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Economics: Is the Coast Clear for the Dollar?
New York: April 26, 2004
By John R. Stephenson

The last few weeks have seen something we haven't seen for a while - a rising US dollar. The dollar has looked truly invincible, as it has surged upwards, largely on the back of buoyant economic news out of New York and Washington. Are we likely to see a higher US dollar in the future? I think not.

I believe the basic reason that will cause the dollar to resume its downward trend is an enormous current account deficit (more imports into the US than exports) which stands at a whopping 5% of GDP. If you believe in history as a good precursor to future events, think of the1985-87 time period when the dollar suffered a significant decline - at that time the current account deficit stood at just 3% of GDP. For the dollar to rise, there has to be significant inflows of capital from the private sector. With weak economic growth around the world (absent commodity demand from China) resulting in low demand for US goods and a dollar yet too strong to choke off imports into the US, the stage is set for a lower US dollar in the future.

As well, US debt has now risen to nearly 200% of GDP over the last few months. The last time the debt level was this high was during the great depression when GDP contracted sharply. As well, we have swung from a government surplus in 2000 of $255 billion to a deficit of $421 billion. This is the equivalent of a $676 billion fiscal stimulus being applied to the US economy over the last three years resulting in a strong growth rate of about 4.3% over the last year.

With a ton of debt on the consumer's balance sheet (mortgage foreclosures just hit an all-time high) is there any way that the US dollar can stay aloft? I don't think so. Things are just way too tight. For the US dollar to go higher, there needs to be more buyers of the currency than sellers. But if Americans continue to buy more foreign goods than we sell, then it is unlikely that without central bank intervention there will be any up-tick in demand for US dollars. With an economy that is growing faster than its peers, weak trading partners and crushing consumer and government debt, the way forward is for the US dollar to continue to weaken (mainly against the Asian currencies) rather than strengthen.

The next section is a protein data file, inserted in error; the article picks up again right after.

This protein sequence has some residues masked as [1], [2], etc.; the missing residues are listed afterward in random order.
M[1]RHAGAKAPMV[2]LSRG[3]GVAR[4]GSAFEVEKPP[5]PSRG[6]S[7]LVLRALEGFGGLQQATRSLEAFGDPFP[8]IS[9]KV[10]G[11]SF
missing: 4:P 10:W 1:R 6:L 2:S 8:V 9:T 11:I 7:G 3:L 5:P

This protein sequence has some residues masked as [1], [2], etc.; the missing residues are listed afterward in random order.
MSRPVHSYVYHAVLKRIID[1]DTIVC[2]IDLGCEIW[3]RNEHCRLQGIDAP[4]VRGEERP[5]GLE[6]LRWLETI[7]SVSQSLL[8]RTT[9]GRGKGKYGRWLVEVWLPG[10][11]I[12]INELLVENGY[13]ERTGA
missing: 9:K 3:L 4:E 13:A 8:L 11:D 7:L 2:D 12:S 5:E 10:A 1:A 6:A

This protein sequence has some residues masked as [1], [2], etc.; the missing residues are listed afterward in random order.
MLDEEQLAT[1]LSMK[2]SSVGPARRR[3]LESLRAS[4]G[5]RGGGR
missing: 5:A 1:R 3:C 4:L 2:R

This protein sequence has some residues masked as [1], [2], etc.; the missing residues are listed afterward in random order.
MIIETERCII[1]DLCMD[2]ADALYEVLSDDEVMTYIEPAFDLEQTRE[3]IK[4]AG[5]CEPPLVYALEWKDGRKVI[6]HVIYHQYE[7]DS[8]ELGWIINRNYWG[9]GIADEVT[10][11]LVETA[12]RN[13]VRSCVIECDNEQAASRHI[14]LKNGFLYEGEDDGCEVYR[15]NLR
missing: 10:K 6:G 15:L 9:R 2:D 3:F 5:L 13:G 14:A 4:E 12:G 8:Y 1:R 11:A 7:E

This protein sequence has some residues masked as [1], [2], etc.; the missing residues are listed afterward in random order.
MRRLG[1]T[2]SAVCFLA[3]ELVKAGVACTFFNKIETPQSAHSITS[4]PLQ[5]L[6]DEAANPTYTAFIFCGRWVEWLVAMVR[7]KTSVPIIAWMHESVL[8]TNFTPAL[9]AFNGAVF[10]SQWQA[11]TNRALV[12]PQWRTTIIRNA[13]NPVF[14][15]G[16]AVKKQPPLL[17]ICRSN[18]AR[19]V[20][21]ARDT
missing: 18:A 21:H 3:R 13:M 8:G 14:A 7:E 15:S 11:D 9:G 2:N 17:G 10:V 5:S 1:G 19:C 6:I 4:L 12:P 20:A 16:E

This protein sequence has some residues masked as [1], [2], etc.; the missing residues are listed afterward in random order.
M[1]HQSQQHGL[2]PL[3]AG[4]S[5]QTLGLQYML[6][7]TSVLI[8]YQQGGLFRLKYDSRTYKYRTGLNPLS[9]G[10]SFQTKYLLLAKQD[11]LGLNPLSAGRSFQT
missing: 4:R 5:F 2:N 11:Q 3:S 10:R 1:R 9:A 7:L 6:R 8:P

In order to shrink the current account deficit, the US economy would either have to slow to a growth rate of 1% or the overseas economies must grow significantly faster than their five-year trend - an unlikely circumstance. Our prediction? Look for the dollar to weaken substantially and gold to rise over the next couple of years.

StephensonFiles is a division of Stephenson & Company Inc. an investment research and asset management firm which publishes research reports and commentary from time to time on securities and trends in the marketplace. The opinions and information contained herein are based upon sources which we believe to be reliable, but Stephenson & Company makes no representation as to their timeliness, accuracy or completeness. Mr. Stephenson writes a regular commentary on the markets and individual securities and the opinions expressed in this commentary are his own. This report is not an offer to sell or a solicitation of an offer to buy any security. Nothing in this article constitutes individual investment, legal or tax advice. Investments involve risk and an investor may incur profits and losses. We, our affiliates, and any officer, director or stockholder or any member of their families may have a position in and may from time to time purchase or sell any securities discussed in our articles. At the time of writing this article, Mr. Stephenson may or may not have had an investment position in the securities mentioned in this article
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